In a recent jury trial, my client and I were faced with the inability to obtain a piece of evidence that we believed would demonstrate that a former employee misappropriated trade secrets. When the former employee returned the company computer devices many of the devices were wiped clean, or restored to factory defaults. The data on one company computer was not completely destroyed. My client enlisted the assistance of David Gitkos and Global Digital Forensic. Through a forensic analysis of the company computer David Gitkos was able to testify that in excess of 22,000 company files were rapidly accessed in successive order. David Gitkos explained to the jury that this was indicative of mass copying of the company files. David Gitkos also testified that a USB mass storage device was inserted into the company computer at the same time the company files were being rapidly accessed.
The missing piece of the puzzle was the USB mass storage device. David Gitkos based upon his training and experience could reasonably presume that the 22,000 company files were copied onto the USB mass storage device, but the jury may disagree. We attempted to obtain the USB mass storage device through discovery, but it was not produced. The former employee testified at trial that the USB mas storage device contained personal information and had nothing to do with her employment. The former employee also testified that shortly after she left her employment the USB mass storage device was destroyed when her young child was playing with it.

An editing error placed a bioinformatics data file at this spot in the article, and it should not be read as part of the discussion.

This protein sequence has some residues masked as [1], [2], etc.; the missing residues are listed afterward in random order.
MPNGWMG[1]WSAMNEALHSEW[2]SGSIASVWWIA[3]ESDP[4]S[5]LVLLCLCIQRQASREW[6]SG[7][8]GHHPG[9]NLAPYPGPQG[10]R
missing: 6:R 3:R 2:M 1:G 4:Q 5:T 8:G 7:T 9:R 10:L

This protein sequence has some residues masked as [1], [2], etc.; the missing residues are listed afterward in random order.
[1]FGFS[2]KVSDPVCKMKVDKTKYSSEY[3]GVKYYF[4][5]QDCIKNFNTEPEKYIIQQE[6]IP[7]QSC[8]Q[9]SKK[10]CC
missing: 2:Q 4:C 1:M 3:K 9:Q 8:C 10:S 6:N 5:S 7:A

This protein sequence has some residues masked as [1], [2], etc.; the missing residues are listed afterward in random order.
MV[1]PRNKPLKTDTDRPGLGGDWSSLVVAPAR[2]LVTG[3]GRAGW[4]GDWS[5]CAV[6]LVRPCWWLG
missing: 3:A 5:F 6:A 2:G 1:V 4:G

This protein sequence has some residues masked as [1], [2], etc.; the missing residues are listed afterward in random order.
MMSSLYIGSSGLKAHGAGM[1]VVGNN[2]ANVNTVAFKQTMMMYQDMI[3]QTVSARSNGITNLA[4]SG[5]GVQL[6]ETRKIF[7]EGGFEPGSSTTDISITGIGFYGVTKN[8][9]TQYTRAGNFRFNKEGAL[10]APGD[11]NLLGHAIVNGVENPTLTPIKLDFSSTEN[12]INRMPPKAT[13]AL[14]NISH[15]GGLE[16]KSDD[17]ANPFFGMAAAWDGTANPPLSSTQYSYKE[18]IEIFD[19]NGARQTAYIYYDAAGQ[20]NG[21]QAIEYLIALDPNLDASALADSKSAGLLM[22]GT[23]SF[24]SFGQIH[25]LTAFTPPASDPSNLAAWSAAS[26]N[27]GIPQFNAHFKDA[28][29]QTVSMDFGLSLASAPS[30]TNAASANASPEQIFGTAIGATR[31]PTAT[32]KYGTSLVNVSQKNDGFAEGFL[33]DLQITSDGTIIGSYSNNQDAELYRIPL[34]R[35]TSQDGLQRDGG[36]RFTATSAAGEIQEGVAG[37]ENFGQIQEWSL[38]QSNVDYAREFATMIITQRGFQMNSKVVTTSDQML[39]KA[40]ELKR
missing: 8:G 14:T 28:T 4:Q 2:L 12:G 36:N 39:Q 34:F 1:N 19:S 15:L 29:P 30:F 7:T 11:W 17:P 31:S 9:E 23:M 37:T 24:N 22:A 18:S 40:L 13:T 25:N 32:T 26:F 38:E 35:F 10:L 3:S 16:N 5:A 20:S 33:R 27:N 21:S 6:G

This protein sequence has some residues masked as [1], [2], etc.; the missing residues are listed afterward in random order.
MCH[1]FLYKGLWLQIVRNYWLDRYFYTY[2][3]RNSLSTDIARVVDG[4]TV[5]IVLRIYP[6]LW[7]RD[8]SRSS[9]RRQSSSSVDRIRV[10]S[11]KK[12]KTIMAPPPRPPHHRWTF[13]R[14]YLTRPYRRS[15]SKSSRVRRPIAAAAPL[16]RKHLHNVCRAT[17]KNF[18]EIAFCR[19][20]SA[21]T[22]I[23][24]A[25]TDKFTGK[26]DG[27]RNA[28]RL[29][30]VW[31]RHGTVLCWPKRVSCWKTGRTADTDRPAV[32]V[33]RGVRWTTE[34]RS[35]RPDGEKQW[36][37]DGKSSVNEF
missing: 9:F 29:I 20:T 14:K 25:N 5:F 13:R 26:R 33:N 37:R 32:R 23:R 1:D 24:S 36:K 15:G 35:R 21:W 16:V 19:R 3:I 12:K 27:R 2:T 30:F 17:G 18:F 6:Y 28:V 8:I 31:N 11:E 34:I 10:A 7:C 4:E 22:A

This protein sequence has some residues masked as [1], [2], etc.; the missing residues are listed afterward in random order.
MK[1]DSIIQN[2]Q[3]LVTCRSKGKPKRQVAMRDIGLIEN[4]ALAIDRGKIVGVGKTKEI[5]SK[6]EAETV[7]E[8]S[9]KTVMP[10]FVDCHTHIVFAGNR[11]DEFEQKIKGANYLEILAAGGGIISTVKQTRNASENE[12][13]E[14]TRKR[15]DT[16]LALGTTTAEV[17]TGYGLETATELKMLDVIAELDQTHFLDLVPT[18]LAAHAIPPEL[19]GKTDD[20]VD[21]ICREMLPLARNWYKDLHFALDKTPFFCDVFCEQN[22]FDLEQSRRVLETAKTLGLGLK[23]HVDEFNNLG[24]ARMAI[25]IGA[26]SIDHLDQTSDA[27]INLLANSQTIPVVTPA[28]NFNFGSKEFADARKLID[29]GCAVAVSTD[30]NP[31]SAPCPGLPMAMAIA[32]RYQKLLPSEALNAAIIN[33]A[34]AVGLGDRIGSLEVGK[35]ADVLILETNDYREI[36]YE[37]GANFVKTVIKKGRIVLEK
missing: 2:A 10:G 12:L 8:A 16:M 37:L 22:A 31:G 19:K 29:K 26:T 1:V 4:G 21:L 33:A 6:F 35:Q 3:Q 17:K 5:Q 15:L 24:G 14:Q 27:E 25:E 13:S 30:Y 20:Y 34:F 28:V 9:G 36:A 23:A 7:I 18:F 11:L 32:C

Keen v. Hardin Mem. Hosp.(Ohio App. 3rd Dist.), 2003-Ohio-6707, at ¶10 provides that the trial court can instruct the jury that they are permitted to make an negative inference; permitting the jury to infer that such evidence would have been unfavorable to the party who failed to produce the evidence, quoting, Banks v. Canton Hardware Co. (1952), 156 Ohio St 453.See, also RFC Capital Corp. v. EarthLink, Inc.(Ohio App. 10th Dist.), 2004-Ohio-7046, at ¶¶88-89.
Here, the trial court instructed the jury that an adverse inference that the missing evidence would be unfavorable to the party who failed to produce it arises where there is relevant evidence under the control of a party who fails to produce it without satisfactory explanation.
I believe that the jury instruction on adverse inference was key to the jury determination that the former employee misappropriated trade secrets in Mahoning County Court of Common Pleas case No. 2014 CV 1896 known as Poseidon Environmental Services, Inc. vs. Nu Way Industrial Waste Management, LLC.